Monday, March 18, 2019

Heaven Is Empty: A Cross-Cultural Approach to "Religion" and Empire in Ancient China

Author:
Filippo Marsili

Publication date:
December, 2018

Publisher: 
SUNY Press





Abstract:

Heaven Is Empty offers a new comparative perspective on the role of the sacred in the formation of China’s early empires (221 BCE–9 CE) and shows how the unification of the Central States was possible without a unitary and universalistic conception of religion. The cohesive function of the ancient Mediterranean cult of the divinized ruler was crucial for the legitimization of Rome’s empire across geographical and social boundaries. Eventually reelaborated in Christian terms, it came to embody the timelessness and universality of Western conceptions of legitimate authority, while representing an analytical template for studying other ancient empires. Filippo Marsili challenges such approaches in his examination of the reign of Emperor Wu of the Han (141–87 BCE). Wu purposely drew from regional traditions and tried to gain the support of local communities through his patronage of local cults. He was interested in rituals that envisioned the monarch as a military leader, who directly controlled the land and its resources, as a means for legitimizing radical administrative and economic centralization. In reconstructing this imperial model, Marsilire interprets fragmentary official accounts in light of material evidence and noncanonical and recently excavated texts. In bringing to life the courts, battlefields, markets, shrines, and pleasure quarters of early imperial China, Heaven Is Empty provides a postmodern and postcolonial reassessment of “religion” before the arrival of Buddhism and challenges the application of Greco-Roman and Abrahamic systemic, identitary, and exclusionary notions of the “sacred” to the analysis of pre-Christian and non-Western realities.

Table of Contents:

Introduction: An Empire without a “Religion”

1. Readings of the “Sacred”: Chinese Religion, Chinese Religions, and Religions in China

2. Writing the Empire: Ex Pluribus Plurima

3. Narrating the Empire: Metaphysics without God, “Religions” without Identity

4. Time, Myth, and Memory: Of Water, Metal, and Cinnabar

5. Place and Ritual: From Templum to Text

Conclusions: The Importance of Getting Lost

Friday, March 15, 2019

Cultural interactions during the Zhou Period (c. 1000-350 BC): A Study of Networks from the Suizao Corridor

Author:
Beichen Chen

Publisher: 
Archaeopress Archaeology

Publication date:
February 28, 2019




Abstract:

Cultural Interactions during the Zhou Period (c. 1000-350 BC): A study of networks from the Suizao corridor’ examines cultural interactions during the Zhou period of China (c. 1000- 350 BCE) between the Suizao corridor (near the present-day Yangtze River region) and its contemporaries within or outside the Zhou realm. It concentrates mainly, but not exclusively, on bronze ritual vessels from the Suizao corridor, and discusses the underlying social and political relations between the dominant cultures and the regional ones in this particular area (the Zeng state for example), which are central to understanding the ways in which the dominant cultures joined their disparate territories into a whole. Newly excavated archaeological evidence show that there were at least three periods when people in the corridor learned about the current traditions employed elsewhere, which are: 1) Yejiashan period (from the 11th to the 10th century BCE); 2) post-Ritual Reform period (from the mid-9th to the mid-7th century BCE); and 3) Marquis Yi’s period (from the mid- 6th to the mid-4th century BCE). In these periods, local people were involved in networks of enormous and constantly changing complexity, in which people, objects, practices, and ideas were mixed together through inter-regional contacts. The choices of local people in adopting foreign materials and ideas from either the dominant cultures or other places depended heavily on the subjective view of their social identity, which can be constructed, maintained, or transited to adapt to different social and political environments.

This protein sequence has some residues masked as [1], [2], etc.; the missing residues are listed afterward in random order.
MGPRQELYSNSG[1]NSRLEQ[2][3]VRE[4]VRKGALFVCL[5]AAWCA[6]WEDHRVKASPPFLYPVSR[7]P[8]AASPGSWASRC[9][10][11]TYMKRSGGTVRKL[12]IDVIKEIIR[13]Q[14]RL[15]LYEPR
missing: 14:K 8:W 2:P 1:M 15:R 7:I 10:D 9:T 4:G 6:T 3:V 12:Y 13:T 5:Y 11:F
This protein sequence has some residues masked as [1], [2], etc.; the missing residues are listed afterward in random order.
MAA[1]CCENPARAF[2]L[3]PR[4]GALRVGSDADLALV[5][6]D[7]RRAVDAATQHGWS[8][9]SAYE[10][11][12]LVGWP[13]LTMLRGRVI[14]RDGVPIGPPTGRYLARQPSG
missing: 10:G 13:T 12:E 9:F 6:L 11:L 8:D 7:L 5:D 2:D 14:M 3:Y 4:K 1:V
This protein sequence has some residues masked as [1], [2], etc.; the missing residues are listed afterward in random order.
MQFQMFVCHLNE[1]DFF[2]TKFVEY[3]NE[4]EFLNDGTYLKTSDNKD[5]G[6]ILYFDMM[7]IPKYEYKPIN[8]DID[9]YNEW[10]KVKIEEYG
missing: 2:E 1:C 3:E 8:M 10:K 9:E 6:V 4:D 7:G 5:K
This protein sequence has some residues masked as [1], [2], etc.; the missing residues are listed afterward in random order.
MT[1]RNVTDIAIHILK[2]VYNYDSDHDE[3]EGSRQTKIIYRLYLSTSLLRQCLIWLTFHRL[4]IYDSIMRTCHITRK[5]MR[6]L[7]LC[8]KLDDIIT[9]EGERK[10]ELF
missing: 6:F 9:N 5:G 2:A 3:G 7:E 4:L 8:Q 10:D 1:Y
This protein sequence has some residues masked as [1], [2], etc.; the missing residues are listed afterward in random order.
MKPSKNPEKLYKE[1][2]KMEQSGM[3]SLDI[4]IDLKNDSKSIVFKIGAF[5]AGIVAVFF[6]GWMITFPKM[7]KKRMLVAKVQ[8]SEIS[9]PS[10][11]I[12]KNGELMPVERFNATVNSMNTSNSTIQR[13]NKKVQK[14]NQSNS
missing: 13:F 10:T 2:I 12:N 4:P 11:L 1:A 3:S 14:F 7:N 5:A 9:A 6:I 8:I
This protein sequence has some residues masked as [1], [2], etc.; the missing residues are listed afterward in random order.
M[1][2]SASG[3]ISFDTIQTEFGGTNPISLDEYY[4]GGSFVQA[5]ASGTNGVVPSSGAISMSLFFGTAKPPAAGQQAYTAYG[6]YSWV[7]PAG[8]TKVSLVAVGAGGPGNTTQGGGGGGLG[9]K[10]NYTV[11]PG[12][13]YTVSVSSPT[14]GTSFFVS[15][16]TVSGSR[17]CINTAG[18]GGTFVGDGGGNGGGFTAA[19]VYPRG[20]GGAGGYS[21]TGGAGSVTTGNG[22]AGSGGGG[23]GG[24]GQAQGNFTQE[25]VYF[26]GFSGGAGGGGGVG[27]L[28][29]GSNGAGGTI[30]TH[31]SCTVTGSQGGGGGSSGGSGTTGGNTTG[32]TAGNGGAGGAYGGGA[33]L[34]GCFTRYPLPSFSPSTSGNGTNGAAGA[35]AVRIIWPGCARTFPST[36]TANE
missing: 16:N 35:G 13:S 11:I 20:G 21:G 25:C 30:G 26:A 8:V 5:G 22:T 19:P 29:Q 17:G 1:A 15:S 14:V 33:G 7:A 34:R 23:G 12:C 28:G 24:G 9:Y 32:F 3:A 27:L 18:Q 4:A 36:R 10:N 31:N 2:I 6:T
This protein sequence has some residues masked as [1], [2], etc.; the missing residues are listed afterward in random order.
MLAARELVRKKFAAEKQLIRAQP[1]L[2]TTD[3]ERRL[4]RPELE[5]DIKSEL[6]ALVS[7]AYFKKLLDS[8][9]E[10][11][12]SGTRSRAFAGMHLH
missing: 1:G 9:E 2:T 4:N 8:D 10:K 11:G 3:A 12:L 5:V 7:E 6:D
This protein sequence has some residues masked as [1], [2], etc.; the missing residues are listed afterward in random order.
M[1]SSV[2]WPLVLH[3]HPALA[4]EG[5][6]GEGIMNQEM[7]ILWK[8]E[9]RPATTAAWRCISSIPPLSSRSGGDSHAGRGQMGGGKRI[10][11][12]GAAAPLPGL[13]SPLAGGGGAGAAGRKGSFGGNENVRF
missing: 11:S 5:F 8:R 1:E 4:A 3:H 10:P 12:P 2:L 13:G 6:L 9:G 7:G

Table of Contents:

Chapter One: Introduction

Chapter Two: Yejiashan Period

Chapter Three: Post-Ritual Reform Period

Chapter Four: Marquis Yi’s Period

Chapter Five: Conclusion

Wednesday, March 13, 2019

[Dissertation] Isotopic Analysis of Dietary Patterns in Northern China from the Proto-Shang Period to the Qin Dynasty

Author:
MA, Ying

Defended:
2017

School:
Leiden University

Abstract:

The stable isotope ratios of carbon (d13C), nitrogen (d15N) and sulphur (d34S) are measured to examine human diet, social stratification, mobility and animal husbandry practices. Three locations comprising four sites from the Yellow River Valleys of north China are investigated: Nancheng (Hebei Province), Xishan (Gansu Province), Liyi and Shanren (Shaanxi Province), and this work represents one of the largest and most detailed isotopic research projects ever conducted in China. This thesis focused on time periods and cultures that were previously underrepresented, in the literature such as the early Bronze/Iron Ages to the Qin Dynasty (221-206 BC). Further, this thesis found new evidence concerning dietary patterns, social stratification (or lack thereof), animal husbandry practices and human mobility during these formative pre-Qin Empire periods.